I’ve found it a healthy balance. Some feel they can’t quit listening to news or talk radio because they might miss something and they want to know everything immediately. Let it go. I’ve seen posts on Facebook that if we got rid of all the news for a couple of months, things would probably get a lot better. Well, yes, for those who don’t catch the bug. The truth, as always, is somewhere in between.

Grab a moment and just marvel at how different the world around us has become in just a couple of months:

Our air has never been cleaner. During my daily exercise walk to the mailbox, it’s downright impressive.

Traffic–which was up to two hours from Everett to Seattle just a couple of months ago–is gone. None. With everyone working from home, you no longer have to plan on what time you were thinking about that trip. Want to zip over to Kirkland at 4 o’clock?  These days, no problem.

Think of all the money you’re saving by not driving or taking the bus to work? Car insurance companies have started offering rebates to keep their clients happy.

Here in Seattle, we’re paying $400 or more for our car license tabs every year, just so we can build a mass transit system we put off for decades and frankly, one I’ll probably never ride. Now, do we really need it?

Companies have been forced to realize that they can still make money and conduct business with people working from home. And with a cautious return to the old ways, there may be a shift in the workplace universe where people just stay at home and companies save millions on renting space, office supplies, desks, etc.

But it’s tough out there. Financially, emotionally and just about every ‘ly’ in our vocabulary. If you’re strong, this is where you can put your talents to work and help those in need of support. Some are struggling now, but one study I read said that by mid-June, a lot of people are going to begin snapping.

All the while, we continue to add pandemic stories to our memory banks. There was the guy we saw at QFC this week, wearing a Darth Vader masks with the voice to match. There are the jokes, that try to defer the scared into a nervous laugh. The one that jumps out for me is:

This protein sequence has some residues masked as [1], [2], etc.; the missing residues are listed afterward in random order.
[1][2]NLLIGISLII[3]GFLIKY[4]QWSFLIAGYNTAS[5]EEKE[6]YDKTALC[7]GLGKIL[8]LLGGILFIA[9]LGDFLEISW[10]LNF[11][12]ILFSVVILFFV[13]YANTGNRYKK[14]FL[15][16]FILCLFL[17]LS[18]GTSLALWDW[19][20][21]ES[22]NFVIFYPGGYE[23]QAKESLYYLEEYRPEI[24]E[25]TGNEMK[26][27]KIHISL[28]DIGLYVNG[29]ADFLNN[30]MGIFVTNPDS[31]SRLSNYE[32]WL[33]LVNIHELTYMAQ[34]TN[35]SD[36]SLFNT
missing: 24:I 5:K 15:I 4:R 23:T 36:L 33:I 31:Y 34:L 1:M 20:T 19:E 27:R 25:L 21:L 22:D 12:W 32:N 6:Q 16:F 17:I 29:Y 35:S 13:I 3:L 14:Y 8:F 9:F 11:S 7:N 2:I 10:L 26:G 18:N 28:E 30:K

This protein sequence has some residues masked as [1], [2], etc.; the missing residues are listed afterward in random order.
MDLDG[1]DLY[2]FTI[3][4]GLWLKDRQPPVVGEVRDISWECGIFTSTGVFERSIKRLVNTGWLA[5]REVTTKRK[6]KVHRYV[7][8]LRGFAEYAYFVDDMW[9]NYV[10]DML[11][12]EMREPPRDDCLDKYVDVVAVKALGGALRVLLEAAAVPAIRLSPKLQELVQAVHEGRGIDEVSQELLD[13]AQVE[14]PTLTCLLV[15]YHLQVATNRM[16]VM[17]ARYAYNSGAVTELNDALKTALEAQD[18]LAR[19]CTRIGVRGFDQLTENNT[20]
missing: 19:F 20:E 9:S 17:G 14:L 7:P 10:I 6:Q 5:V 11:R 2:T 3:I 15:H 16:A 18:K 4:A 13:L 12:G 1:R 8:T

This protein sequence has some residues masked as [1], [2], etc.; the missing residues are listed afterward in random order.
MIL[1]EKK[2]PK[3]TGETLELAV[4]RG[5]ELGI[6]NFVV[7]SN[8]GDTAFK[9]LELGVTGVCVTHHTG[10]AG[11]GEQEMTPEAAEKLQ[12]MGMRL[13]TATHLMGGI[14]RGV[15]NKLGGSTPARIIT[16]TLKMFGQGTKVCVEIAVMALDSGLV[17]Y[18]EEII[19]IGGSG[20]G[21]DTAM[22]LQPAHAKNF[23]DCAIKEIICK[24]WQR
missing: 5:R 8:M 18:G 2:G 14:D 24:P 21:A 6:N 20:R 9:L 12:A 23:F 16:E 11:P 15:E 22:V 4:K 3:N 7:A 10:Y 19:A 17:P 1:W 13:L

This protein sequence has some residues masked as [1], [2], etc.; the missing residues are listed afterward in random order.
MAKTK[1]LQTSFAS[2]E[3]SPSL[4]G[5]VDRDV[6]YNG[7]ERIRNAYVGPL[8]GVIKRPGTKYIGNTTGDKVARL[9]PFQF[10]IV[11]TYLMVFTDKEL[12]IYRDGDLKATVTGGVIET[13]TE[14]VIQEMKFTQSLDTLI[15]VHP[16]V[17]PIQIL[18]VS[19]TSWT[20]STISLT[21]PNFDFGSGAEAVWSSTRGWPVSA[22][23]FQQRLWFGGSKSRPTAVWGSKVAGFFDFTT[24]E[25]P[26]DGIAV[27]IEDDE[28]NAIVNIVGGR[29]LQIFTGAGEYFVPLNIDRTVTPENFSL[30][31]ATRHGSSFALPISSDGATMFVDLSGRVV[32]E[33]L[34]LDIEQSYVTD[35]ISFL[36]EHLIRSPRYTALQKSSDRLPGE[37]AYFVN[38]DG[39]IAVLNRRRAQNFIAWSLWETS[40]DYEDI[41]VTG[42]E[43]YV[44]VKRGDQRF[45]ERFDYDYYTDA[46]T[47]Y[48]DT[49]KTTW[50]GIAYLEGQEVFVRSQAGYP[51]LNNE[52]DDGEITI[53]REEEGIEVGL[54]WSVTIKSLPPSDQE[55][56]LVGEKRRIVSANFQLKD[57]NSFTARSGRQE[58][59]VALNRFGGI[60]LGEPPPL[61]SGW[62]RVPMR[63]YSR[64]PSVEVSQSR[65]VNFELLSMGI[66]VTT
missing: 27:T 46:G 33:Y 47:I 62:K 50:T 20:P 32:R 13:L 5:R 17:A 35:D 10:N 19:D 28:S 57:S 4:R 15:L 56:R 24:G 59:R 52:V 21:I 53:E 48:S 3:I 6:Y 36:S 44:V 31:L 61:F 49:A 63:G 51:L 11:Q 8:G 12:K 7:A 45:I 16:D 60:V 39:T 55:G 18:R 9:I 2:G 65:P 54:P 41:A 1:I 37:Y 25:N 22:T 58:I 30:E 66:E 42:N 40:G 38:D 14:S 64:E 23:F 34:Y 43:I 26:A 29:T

Q: Can you use coffee filters as toilet paper?

A: Yes, but it may affect the flavor of the coffee.

However, one of the moments that is pressed in my brain as a result of this week came last Saturday morning. My father-in-law had another fall and was rushed to a hospital, where they gave him a total checkup. Thank God all was well and he dodged another falling bullet. But when I picked him up at the hospital (as the official ambassador of healthy people for my family) he told me that while he was there, they didn’t give him any breakfast or lunch. Innocent enough, as they weren’t sure if he was going to need some kind of procedure, so they would need to keep his stomach empty. But where his mind went, as he’s just about to turn 91, is that this was going to be it. He was never going home again. He was scared.

So, all of a sudden, there it was–what someone was honestly thinking, that he would never see his family again and never had a chance to say goodbye.

Those words, his voice, still occupy my brain and are a constant reminder for me to always check in with people. Ask everyone and anyone you chat with how they’re doing. That’s how we’re going to get through this together.

And remember as many of these stories and experiences as that gray matter of yours will allow.

Stay safe.

Tim Hunter

Heapin’ on the Help

Each week we gather here to read the latest thoughts that have oozed out of the gray matter in my skull. We will continue that tradition, not only talking in the third person, but also, this week, with a purpose.

These days are challenging for everyone, on so many levels. Suddenly finding yourself in a home work routine, trying not to leave the house anymore than you have to and when you do actually venture outside, you’re masked and gloved up and practically bathing in hand sanitizer when you return. As you can tell, I’m speaking to the people that are taking this all seriously, and plan to be here when we arrive at the other side of this pandemic.